Peeta looks up from his drink, blond hair falling into his eyes. "Hey, Madge."
"Hey yourself." I slide onto a stool next to him. "What've you got there?"
"I don't know." He lifts the glass to his nose and sniffs the amber liquid, then hands it to me. "Bartel just took a look at me and handed it over."
"You're a trusting one." I take a curious sip. "Uck. Bourbon. You okay?"
"Just thinking." He shrugs, and tries to choke down a sip of his drink. It makes his face contort.
I chuckle. "Thinking about what?"
He runs his finger around the rim of the tumbler, weighing his words. "The usual."
A thin, self-deprecating smile barely creases his face. "Yeah, I guess."
Can I read him, or what? Not that it's hard. Peeta's always made his devotion to his girlfriend very plain. "Care to talk about it?"
Peeta quirks an eyebrow, then points at my apron. "You got the time?"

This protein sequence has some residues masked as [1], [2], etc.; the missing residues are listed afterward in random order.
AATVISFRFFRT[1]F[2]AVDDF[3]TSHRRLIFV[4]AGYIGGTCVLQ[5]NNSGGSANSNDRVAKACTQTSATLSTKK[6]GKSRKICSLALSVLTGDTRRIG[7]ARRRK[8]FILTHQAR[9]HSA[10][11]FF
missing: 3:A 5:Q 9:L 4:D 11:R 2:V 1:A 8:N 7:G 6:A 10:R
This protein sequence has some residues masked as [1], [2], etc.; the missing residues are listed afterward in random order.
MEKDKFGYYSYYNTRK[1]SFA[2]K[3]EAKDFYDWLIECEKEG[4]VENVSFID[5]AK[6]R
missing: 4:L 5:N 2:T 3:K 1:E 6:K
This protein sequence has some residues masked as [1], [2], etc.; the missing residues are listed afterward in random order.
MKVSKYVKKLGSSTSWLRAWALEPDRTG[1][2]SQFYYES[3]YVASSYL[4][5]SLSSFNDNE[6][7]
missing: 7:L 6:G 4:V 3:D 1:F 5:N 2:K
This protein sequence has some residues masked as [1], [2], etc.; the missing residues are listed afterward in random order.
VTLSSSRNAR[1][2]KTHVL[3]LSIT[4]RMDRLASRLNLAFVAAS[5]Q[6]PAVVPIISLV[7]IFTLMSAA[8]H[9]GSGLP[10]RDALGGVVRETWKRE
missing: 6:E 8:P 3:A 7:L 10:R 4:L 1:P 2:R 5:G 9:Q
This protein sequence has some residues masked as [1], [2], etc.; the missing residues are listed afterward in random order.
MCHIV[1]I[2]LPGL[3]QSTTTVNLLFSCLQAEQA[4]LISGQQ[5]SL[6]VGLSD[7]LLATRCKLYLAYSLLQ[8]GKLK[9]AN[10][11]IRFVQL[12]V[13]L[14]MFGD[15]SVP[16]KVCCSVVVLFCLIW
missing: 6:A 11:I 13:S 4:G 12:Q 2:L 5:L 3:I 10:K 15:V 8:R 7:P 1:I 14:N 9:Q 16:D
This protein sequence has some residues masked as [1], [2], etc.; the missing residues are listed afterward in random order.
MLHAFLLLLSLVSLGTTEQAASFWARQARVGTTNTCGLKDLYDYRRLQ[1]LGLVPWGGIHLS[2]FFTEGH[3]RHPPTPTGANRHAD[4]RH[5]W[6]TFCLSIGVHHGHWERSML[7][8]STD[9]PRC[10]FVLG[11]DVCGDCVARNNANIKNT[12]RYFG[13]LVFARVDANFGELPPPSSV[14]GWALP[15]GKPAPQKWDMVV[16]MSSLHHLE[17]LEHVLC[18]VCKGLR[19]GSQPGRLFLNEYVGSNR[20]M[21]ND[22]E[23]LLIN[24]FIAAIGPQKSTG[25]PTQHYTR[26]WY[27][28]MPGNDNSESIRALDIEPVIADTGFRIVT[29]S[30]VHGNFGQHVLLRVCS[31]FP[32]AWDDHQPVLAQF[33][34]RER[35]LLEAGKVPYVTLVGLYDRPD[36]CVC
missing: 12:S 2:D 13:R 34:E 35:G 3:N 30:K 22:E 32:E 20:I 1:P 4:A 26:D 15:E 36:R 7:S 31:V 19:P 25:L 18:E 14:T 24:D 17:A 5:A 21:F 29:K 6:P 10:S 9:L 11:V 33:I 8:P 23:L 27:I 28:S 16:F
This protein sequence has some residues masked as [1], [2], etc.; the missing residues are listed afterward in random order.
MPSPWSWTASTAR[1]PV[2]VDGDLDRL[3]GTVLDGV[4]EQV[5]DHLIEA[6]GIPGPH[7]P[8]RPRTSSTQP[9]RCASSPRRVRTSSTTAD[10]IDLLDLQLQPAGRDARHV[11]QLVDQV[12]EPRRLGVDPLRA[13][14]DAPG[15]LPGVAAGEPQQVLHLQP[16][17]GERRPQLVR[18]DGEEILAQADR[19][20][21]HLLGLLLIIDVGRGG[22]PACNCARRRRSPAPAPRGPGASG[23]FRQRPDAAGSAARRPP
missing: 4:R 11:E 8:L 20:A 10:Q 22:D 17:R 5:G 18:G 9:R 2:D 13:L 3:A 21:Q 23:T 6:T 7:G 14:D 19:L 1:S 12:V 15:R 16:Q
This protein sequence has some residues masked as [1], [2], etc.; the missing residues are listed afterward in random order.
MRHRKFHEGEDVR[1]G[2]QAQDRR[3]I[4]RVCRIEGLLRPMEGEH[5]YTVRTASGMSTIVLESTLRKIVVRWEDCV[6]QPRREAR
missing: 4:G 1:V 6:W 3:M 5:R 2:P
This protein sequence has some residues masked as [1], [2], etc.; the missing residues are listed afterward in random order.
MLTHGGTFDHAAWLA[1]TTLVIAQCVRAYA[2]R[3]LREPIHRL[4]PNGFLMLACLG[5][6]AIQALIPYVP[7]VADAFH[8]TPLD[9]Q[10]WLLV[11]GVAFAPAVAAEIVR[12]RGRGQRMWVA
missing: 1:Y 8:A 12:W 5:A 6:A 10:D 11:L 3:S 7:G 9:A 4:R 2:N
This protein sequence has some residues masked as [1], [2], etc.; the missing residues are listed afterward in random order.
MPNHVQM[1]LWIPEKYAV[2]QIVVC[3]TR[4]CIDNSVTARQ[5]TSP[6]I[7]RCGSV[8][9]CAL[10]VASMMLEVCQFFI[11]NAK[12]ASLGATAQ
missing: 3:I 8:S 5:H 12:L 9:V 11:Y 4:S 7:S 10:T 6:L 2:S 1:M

"I'm off in a few minutes." I gesture over my shoulder. "Let me get rid of that tray and I'll be right back."
"Okay," he says.
Bartel drops the rag and gives me a curious glance when I get up and step around the corner of the bar, but I wave him away. He shrugs his bulky shoulders, nearly tearing the silk vest he's wearing, and goes back to polishing. I grab a new glass and some ice, pump a shot of syrup, then fill it from one of the taps.
"Here you go," I say, sliding it to Peeta. "On the house."
Peeta blinks at the drink. "What is it?"
"Phosphate. Strongest ingredient is caffeine. Tastes better, too. A real, old-time drink." I grin. "We usually make it for kids when they come in with grownups."
"Kids, huh? Ouch." I throw a cherry in for garnish and Peeta smiles for real, making the skin around his blue eyes crinkle. "Thanks."
"Sure." I return the smile before I leave the bar. "Be back in a bit."
Once I step through the swinging door in the back, I yank at the strings holding the apron on, and throw it on a hook. My black dress and leggings need straightening, and a quick dusting off of crumbs that accumulated there. Then I bid goodnight to Sykes, the manager when I'm done cashing in my tips. He waves vaguely in my direction with his head bent over a stack of invoices piled on a small, creaky table.
"See you tomorrow, Prisca," I call to the cook, her frizzy white hair just visible through the window into the kitchen.